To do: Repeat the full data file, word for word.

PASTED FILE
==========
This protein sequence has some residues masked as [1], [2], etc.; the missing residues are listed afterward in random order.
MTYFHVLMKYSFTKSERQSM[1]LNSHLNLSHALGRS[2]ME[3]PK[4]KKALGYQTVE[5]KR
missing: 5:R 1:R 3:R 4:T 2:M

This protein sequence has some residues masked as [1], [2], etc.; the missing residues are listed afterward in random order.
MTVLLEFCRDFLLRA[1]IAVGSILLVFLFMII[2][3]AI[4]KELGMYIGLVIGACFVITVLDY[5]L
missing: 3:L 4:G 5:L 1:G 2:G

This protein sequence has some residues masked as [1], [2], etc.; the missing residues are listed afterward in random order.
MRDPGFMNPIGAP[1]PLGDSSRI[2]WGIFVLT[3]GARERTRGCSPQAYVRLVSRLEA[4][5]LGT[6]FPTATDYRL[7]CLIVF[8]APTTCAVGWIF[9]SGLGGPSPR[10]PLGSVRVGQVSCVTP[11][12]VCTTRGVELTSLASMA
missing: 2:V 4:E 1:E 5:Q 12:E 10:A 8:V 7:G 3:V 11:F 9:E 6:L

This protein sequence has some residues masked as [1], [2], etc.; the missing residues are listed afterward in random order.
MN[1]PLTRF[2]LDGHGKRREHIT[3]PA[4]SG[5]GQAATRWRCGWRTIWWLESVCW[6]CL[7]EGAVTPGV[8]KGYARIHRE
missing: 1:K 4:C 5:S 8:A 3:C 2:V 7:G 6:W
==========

This protein sequence has some residues masked as [1], [2], etc.; the missing residues are listed afterward in random order.
MTYFHVLMKYSFTKSERQSM[1]LNSHLNLSHALGRS[2]ME[3]PK[4]KKALGYQTVE[5]KR
missing: 5:R 1:R 3:R 4:T 2:M

This protein sequence has some residues masked as [1], [2], etc.; the missing residues are listed afterward in random order.
MTVLLEFCRDFLLRA[1]IAVGSILLVFLFMII[2][3]AI[4]KELGMYIGLVIGACFVITVLDY[5]L
missing: 3:L 4:G 5:L 1:G 2:G

This protein sequence has some residues masked as [1], [2], etc.; the missing residues are listed afterward in random order.
MRDPGFMNPIGAP[1]PLGDSSRI[2]WGIFVLT[3]GARERTRGCSPQAYVRLVSRLEA[4][5]LGT[6]FPTATDYRL[7]CLIVF[8]APTTCAVGWIF[9]SGLGGPSPR[10]PLGSVRVGQVSCVTP[11][12]VCTTRGVELTSLASMA
missing: 2:V 4:E 1:E 5:Q 12:E 10:A 8:V 7:G 3:V 11:F 9:E 6:L

This protein sequence has some residues masked as [1], [2], etc.; the missing residues are listed afterward in random order.
MN[1]PLTRF[2]LDGHGKRREHIT[3]PA[4]SG[5]GQAATRWRCGWRTIWWLESVCW[6]CL[7]EGAVTPGV[8]KGYARIHRE
missing: 1:K 4:C 5:S 8:A 3:C 2:V 7:G 6:W